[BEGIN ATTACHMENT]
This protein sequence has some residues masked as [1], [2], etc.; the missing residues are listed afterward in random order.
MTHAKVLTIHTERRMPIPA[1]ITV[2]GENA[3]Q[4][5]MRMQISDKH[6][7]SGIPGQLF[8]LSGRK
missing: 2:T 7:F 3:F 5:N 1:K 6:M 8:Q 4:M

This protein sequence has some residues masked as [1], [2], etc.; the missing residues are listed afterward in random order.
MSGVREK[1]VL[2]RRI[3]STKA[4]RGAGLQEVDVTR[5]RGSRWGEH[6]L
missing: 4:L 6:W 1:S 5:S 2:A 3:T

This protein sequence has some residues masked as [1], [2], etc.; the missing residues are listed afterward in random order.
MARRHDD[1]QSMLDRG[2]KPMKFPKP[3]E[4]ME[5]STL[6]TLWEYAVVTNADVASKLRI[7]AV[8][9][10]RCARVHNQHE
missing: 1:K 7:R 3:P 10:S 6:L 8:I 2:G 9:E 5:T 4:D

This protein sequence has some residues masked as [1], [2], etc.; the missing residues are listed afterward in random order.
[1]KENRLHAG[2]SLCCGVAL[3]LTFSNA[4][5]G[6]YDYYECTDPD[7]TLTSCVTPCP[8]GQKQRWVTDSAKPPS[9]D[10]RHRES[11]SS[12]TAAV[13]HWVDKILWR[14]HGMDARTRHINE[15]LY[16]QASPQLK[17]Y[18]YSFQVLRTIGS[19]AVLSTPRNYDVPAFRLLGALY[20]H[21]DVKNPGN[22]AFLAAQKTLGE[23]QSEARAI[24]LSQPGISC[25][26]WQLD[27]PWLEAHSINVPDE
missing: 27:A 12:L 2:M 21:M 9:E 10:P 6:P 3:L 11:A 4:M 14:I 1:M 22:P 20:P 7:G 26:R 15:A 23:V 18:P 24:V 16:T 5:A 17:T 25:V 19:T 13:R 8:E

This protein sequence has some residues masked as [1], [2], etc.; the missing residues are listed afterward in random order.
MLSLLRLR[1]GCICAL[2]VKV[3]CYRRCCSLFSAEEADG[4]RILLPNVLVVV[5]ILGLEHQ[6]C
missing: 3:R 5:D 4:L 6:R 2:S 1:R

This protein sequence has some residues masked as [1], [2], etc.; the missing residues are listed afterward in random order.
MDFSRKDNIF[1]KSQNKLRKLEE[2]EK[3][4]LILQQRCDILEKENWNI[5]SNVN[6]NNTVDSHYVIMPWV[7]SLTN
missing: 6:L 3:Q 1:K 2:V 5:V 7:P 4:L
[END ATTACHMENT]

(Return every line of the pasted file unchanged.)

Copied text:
This protein sequence has some residues masked as [1], [2], etc.; the missing residues are listed afterward in random order.
MTHAKVLTIHTERRMPIPA[1]ITV[2]GENA[3]Q[4][5]MRMQISDKH[6][7]SGIPGQLF[8]LSGRK
missing: 2:T 7:F 3:F 5:N 1:K 6:M 8:Q 4:M

This protein sequence has some residues masked as [1], [2], etc.; the missing residues are listed afterward in random order.
MSGVREK[1]VL[2]RRI[3]STKA[4]RGAGLQEVDVTR[5]RGSRWGEH[6]L
missing: 4:L 6:W 1:S 5:S 2:A 3:T

This protein sequence has some residues masked as [1], [2], etc.; the missing residues are listed afterward in random order.
MARRHDD[1]QSMLDRG[2]KPMKFPKP[3]E[4]ME[5]STL[6]TLWEYAVVTNADVASKLRI[7]AV[8][9][10]RCARVHNQHE
missing: 1:K 7:R 3:P 10:S 6:L 8:I 2:G 9:E 5:T 4:D

This protein sequence has some residues masked as [1], [2], etc.; the missing residues are listed afterward in random order.
[1]KENRLHAG[2]SLCCGVAL[3]LTFSNA[4][5]G[6]YDYYECTDPD[7]TLTSCVTPCP[8]GQKQRWVTDSAKPPS[9]D[10]RHRES[11]SS[12]TAAV[13]HWVDKILWR[14]HGMDARTRHINE[15]LY[16]QASPQLK[17]Y[18]YSFQVLRTIGS[19]AVLSTPRNYDVPAFRLLGALY[20]H[21]DVKNPGN[22]AFLAAQKTLGE[23]QSEARAI[24]LSQPGISC[25][26]WQLD[27]PWLEAHSINVPDE
missing: 27:A 12:L 2:M 21:M 9:E 10:P 6:P 3:L 11:A 4:M 14:I 1:M 22:P 20:P 7:G 26:R 15:A 23:V 18:P 24:V 16:T 5:A 17:T 25:V 19:T 13:R 8:E

This protein sequence has some residues masked as [1], [2], etc.; the missing residues are listed afterward in random order.
MLSLLRLR[1]GCICAL[2]VKV[3]CYRRCCSLFSAEEADG[4]RILLPNVLVVV[5]ILGLEHQ[6]C
missing: 3:R 5:D 4:L 6:R 2:S 1:R

This protein sequence has some residues masked as [1], [2], etc.; the missing residues are listed afterward in random order.
MDFSRKDNIF[1]KSQNKLRKLEE[2]EK[3][4]LILQQRCDILEKENWNI[5]SNVN[6]NNTVDSHYVIMPWV[7]SLTN
missing: 6:L 3:Q 1:K 2:V 5:V 7:P 4:L